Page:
These few practical directions and suggestions are not intended to take the place of the veterinary surgeon, whose skill and experience are often of the greatest value in dealing with cases of a serious nature, but just to give inexperienced persons some idea what to do, in case of emergency; as, in all cases of illness or accidents to animals, immediate treatment is often most important.

I may say that a "bond of sympathy" should exist between an owner or keeper, and his dogs, and when this is the case, it will be much easier to deal with them, either in health or sickness, but particularly the latter.

I believe more trouble is caused by mismanagement than any other cause, and that if only proper attention be paid to the three cardinal points of "cleanliness, food and exercise," there will not be much the matter with the inmates of the kennel.

I have, for a great number of years, kept a small lot of dogs, varying in number from fifteen to fifty, but although accidents will be constantly occurring with live stock of all kinds, I have had wonderfully little illness, amongst my dogs, except the ordinary ailments so generally expected, and I attribute this mainly to endeavouring to enforce cleanliness and plenty of exercise, and providing food varying in character and quantity to suit the appetites of the inmates.

I may say, while on the subject of food, that although in winter, or very cold weather, it is well it should be given "with the chill off," it is better not to let it be warm, in a general way, as it is thought unnatural for dogs, and tends to weaken their digestive powers.

Also except in cases of packs of hounds, where it is unavoidable, (but they are generally accompanied by some of the kennel men, and attendants to avoid undue "differences of opinion,") it is best, not to feed two or more dogs together, as often the stronger member will overpower the weaker, and perhaps consume more than his or her share; you will notice this, even amongst puppies.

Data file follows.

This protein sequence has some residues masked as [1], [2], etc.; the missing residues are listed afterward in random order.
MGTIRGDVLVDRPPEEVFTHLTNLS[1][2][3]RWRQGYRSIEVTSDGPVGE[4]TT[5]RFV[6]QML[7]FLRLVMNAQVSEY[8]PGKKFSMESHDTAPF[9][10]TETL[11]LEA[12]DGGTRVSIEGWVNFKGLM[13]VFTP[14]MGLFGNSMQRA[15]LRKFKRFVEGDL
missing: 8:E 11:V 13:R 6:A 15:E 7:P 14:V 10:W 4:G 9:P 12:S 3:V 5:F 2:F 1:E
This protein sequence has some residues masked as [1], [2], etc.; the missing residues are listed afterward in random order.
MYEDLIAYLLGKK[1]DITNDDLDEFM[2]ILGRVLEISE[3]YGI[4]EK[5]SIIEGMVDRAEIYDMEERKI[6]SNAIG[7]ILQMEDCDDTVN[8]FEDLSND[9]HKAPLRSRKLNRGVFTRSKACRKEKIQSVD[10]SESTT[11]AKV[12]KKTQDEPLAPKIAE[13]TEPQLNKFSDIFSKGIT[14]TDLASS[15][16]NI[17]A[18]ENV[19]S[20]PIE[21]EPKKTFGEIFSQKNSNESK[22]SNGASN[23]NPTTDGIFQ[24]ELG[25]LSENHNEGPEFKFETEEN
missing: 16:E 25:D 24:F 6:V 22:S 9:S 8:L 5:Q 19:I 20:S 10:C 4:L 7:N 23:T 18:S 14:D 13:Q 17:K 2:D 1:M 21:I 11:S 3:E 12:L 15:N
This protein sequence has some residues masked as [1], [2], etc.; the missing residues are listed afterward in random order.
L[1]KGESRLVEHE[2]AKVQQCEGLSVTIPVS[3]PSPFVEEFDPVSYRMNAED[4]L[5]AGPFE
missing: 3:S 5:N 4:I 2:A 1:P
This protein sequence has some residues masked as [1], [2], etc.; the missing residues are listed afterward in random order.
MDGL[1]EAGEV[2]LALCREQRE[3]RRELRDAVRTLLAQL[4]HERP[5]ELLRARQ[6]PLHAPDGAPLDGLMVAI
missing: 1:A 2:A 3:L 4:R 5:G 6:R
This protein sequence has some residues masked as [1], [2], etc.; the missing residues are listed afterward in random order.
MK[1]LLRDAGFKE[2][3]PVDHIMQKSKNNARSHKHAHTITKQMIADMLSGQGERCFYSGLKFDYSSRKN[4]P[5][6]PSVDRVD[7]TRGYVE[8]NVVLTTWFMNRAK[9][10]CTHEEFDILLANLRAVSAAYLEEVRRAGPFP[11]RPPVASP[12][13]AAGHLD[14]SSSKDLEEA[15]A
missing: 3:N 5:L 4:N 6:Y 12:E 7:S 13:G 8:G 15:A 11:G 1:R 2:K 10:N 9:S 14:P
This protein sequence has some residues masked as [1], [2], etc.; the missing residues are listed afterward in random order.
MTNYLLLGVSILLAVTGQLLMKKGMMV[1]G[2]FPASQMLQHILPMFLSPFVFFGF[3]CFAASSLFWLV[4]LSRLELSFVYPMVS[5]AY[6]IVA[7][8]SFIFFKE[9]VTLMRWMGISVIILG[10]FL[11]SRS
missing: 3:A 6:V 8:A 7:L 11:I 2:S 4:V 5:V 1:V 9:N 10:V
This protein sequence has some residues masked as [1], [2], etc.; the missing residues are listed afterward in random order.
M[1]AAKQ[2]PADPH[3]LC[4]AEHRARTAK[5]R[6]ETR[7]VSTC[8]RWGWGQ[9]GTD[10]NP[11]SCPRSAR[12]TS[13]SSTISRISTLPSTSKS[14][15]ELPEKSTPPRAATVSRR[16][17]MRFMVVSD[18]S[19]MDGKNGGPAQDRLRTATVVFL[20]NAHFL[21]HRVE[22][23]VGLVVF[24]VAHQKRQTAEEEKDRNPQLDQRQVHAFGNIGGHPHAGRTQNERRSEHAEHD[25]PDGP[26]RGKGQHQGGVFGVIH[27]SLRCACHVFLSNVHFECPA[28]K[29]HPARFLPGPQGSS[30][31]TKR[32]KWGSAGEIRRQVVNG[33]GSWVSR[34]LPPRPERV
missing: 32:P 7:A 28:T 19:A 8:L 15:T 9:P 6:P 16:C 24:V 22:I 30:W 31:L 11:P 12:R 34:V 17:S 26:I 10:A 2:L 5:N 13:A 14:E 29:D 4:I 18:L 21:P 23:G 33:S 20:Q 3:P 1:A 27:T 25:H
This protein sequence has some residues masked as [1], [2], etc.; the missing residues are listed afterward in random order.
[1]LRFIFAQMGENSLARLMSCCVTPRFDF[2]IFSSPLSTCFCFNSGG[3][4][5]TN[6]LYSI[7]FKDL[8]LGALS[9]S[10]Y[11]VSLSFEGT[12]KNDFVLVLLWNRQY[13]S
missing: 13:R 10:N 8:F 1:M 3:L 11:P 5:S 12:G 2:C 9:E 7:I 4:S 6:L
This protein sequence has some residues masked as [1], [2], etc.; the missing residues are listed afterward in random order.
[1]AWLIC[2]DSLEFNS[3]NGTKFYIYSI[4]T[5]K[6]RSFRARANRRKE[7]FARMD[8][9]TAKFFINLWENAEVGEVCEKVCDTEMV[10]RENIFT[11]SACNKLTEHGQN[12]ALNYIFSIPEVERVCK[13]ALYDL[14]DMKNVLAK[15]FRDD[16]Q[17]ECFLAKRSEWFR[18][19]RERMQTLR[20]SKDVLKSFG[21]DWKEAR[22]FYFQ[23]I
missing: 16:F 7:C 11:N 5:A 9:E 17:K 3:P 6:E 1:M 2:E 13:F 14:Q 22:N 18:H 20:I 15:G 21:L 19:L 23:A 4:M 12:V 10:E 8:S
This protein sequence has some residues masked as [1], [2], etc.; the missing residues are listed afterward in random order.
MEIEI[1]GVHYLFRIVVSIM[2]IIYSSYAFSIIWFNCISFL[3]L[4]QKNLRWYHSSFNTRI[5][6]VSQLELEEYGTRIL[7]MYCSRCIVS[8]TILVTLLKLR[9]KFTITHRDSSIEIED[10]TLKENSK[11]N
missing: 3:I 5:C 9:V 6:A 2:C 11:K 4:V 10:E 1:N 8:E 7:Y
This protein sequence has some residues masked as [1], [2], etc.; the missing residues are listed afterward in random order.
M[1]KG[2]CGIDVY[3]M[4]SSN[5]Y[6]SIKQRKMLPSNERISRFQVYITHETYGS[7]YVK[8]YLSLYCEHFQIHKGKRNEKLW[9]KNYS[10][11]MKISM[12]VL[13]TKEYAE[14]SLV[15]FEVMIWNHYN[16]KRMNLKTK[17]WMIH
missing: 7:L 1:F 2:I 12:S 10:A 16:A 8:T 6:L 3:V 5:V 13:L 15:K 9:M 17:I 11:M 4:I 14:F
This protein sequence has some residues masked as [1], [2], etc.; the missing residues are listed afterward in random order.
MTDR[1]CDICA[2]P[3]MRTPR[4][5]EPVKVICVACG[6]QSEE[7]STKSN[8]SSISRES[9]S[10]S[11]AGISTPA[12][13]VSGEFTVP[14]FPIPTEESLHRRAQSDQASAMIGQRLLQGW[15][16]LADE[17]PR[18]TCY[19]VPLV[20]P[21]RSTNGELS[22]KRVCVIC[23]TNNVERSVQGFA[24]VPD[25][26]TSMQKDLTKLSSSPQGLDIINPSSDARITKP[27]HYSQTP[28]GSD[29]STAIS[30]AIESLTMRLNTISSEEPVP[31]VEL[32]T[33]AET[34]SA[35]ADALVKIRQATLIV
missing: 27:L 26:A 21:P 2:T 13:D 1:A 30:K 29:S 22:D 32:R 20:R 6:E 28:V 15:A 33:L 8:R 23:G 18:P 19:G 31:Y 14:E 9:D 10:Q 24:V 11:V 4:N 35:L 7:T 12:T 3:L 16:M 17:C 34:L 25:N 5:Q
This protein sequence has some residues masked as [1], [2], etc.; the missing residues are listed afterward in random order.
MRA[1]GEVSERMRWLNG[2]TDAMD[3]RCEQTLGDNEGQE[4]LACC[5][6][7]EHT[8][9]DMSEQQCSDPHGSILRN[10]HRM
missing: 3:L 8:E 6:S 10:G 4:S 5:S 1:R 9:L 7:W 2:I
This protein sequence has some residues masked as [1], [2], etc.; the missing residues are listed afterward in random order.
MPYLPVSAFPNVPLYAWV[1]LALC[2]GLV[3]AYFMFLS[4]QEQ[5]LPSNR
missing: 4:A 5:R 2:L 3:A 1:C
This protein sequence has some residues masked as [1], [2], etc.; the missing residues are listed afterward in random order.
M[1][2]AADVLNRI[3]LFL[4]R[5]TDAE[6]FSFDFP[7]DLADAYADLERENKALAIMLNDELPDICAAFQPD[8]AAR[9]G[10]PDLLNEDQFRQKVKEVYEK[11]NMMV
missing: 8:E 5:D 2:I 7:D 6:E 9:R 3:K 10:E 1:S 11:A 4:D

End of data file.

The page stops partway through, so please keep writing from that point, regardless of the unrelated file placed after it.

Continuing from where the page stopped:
An owner, or keeper will soon get to know the right amount to give each, and give just as much as will be finished at the time, when the pan should be removed, or washed out, and filled with water, if benched alone, not otherwise, or it may be upset in the course of play, etc.

Except in cases of bitches with families or puppies by themselves when two or more meals may be given, it is usual to feed once a day either morning or evening as most convenient, giving each as much as they will eat, with appetite, the oftener varied the better, as I said in the "Introduction".

Unless any difficulty occurs, at the birth of the puppies, when skilled assistance should be obtained, the less the bitch is disturbed the better, but a few days afterwards it is well to examine the litter, and destroy any deformed or faulty ones, and if she has more than she can reasonably bring up, to put some of them under a "foster mother," which are frequently advertised in the papers dealing with dogs and doggy matters, if not procurable in your own district, in such case, it is best not to take away all the foster litter at once, but introduce the new-comers (in the absence of the "Foster,") amongst her remaining puppies, and mix them up, together, so that they will smell alike, and gradually weed out those not desired to be kept.

After three weeks old, the puppies should be given bread and milk, which will help the mothers in their nursing, and about this time if a breed which requires their tails to be shortened, a part may be taken off, with a strong pair of scissors, not too sharp, feeling for a joint, before making the cut, and if carefully done, it causes but momentary pain, and soon heals up.